Life Of A King (Blu-ray Review)

Life-Of-A-KingMillennium films brings you Life Of A King, the true story of Eugene Brown.  A man who opened up a chess club to help troubled inner-city youths in the Washington DC area.  The film boasts a cast with Cuba Gooding Jr, LisaGay Hamilton and President David Palmer himself, Dennis Haysbert.  There are also some young actors that put in some good turns and maybe we’ll be seeing more of them in the future.  Its directed by Jake Goldberg.  The only other film he directed is a film called Don McKay.  Funny as it is, that film is also about a janitor.  It’s a small film that debuted at the Los Angeles Film Festival last year.  The film features a man’s ability to connect to these kids using chess to open their minds and help them to become better kids, stay off the streets and plan for a better future.

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Eugene Brown is released from prison after almost spending two decades behind bars.  He was put behind bars taking the fall for a bank robbery.  Eugene is lost upon his daughter and he discovers his son is in juvenile detention and wants nothing to do with him.  Struggling to find a job due to his status as an ex-con, he takes a job as a janitor at the local high school his children attended.  By chance one day, he has to cover a detention class as the teacher had been run out.  When he shows a control and command of the children he is brought on to do it full time.  Eugene then begins to teach the troubled children chess as a way to get them to use their minds and start to focus on keeping their lives in check despite their background.

Life Of A King as it turns out, is a true story.  But, it also happens to be your stereotypical “teacher takes on an unruly class of troubled inner city youths and ends up commanding their attention and turning their lives around through a key method” movie.  From old plays like “Up The Down Staircase” to notable films like Dangerous Minds, these films are a brand on themselves.  Life Of A King is no different from most of these.  If you made a checklist of things that occur in all of these movies, Life Of A King would probably fill out the entire list.  Within 10 minutes of the film, the movie played out exactly as I expected it to.  In that regard, it sounds like it could have been quite a boring situation I was in.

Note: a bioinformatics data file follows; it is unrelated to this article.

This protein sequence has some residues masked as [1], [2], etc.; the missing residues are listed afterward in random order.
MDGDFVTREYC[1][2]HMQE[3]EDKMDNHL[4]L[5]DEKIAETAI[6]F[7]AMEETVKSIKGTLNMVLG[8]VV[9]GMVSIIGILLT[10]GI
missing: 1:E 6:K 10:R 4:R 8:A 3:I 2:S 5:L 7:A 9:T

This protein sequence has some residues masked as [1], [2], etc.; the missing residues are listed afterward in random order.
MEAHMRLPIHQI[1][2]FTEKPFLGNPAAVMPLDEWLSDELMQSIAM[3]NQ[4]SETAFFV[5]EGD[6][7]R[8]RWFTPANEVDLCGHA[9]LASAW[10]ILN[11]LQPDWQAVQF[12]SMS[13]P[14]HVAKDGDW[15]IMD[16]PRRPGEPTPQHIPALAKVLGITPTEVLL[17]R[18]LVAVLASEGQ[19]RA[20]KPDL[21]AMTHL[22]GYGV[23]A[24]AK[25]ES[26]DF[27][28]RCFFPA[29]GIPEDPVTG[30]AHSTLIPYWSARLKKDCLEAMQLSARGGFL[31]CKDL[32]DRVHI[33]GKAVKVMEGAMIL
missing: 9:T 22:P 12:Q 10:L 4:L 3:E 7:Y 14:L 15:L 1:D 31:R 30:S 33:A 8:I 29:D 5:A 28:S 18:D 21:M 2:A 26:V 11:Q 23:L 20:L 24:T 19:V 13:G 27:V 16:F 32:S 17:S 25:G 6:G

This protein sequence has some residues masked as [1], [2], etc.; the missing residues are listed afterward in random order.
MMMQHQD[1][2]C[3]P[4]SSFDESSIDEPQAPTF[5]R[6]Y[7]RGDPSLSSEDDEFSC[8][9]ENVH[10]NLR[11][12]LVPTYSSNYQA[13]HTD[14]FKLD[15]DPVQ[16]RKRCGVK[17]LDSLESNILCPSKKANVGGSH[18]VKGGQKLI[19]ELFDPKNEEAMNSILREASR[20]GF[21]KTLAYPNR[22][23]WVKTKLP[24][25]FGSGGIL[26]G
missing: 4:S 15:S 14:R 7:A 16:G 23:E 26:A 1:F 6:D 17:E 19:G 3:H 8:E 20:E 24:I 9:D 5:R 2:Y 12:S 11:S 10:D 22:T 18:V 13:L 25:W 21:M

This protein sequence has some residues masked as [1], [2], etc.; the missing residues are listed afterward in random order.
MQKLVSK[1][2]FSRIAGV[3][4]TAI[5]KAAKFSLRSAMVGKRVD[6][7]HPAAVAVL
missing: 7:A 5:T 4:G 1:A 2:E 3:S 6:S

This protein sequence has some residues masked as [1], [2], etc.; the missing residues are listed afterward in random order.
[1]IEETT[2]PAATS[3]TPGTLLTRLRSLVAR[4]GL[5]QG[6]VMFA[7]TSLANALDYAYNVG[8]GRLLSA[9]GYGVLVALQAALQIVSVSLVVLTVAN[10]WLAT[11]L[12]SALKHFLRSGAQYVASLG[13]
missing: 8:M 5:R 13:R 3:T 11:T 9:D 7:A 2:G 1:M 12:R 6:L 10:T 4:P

When it’s following a outline, such as this movie does, its more about how unique and how well executed the film does it.  And this one did a pretty solid job.  I was really enjoying the characters and their development.  I also think the film presented all the characters’ challenges in life pretty well.  None of this is groundbreaking or stepping out the mold kind of things, but it was done in an enjoyable fashion.  Cuba Gooding Jr also gives a great performance and one of the best I’ve seen him in a good many years (granted I don’t see him prominently in many films anymore).

Life Of A King isn’t too bad of a time.  It’s a film that will have you go “oh one of these” at first and then sucker you in, winning you over by the time the film ends.  It’s got some good dramatic moments and characters I could really get behind.  If you’re flipping by or something, give it a shot.

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Chess boards come in a nice 1080p MPEG-4 AVC encoding.  Detail is very high.  You can make out every defect in the chess house, as well as cracks on leather jackets and facial textures.  Colors are strong and the film gives a kind of cold feel that resonates well in this display.  All the hair, no matter how dark, is very detailed and discernable.  At moments the image is kind of soft, but loses a little bit of sharpness and gives a slight ghosting effect when characters movie.  This problem is very minimal, but occurred a couple times throughout the film.

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The incredibly intense, grinding action of chess pumps into your speakers in 5.1 Dolby TrueHD track.  Not that the film calls for an incredible audio experience, but it is a very lackluster performance.  Everything is pretty much front heavy, though there is really no demand for extreme surround.  The dialogue is kind of muffled, low and at times blends into the score, which is pretty loud when it is present.  Effects and foley sounds are audible and clear but not very rich in flavor.  It’s a very average track, but luckily this is a little drama we’re watching here and not an action film.

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There are no extras aside from a couple trailers for other Millennium movies on the disc.

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I think Life Of A King is a good movie, but its not THAT good of a movie that Millennium can just pump out with the bare minimum of a release.  It’s got a solid presentation, but there’s nothing in the way of extras.  So its just the movie.  And the movie is something you should just catch OnDemand, Netflix or on TV if you’re passing by.  If you really like this movie and you wind up finding this release for $5 or under, then it’s a good grab.



Brandon is the host, producer, writer and editor of The Brandon Peters Show (thebrandonpetersshow.com) on the Creative Zombie Studios Network. At Why So Blu he is a Writer/Reviewer. Brandon is a lifelong obsessive film nerd. As eager to educate in the world of film as I am to learn. An avid lover of horror, schlock and trash. You can also find older essays on his blog Naptown Nerd (naptownnerd.blogspot.com).

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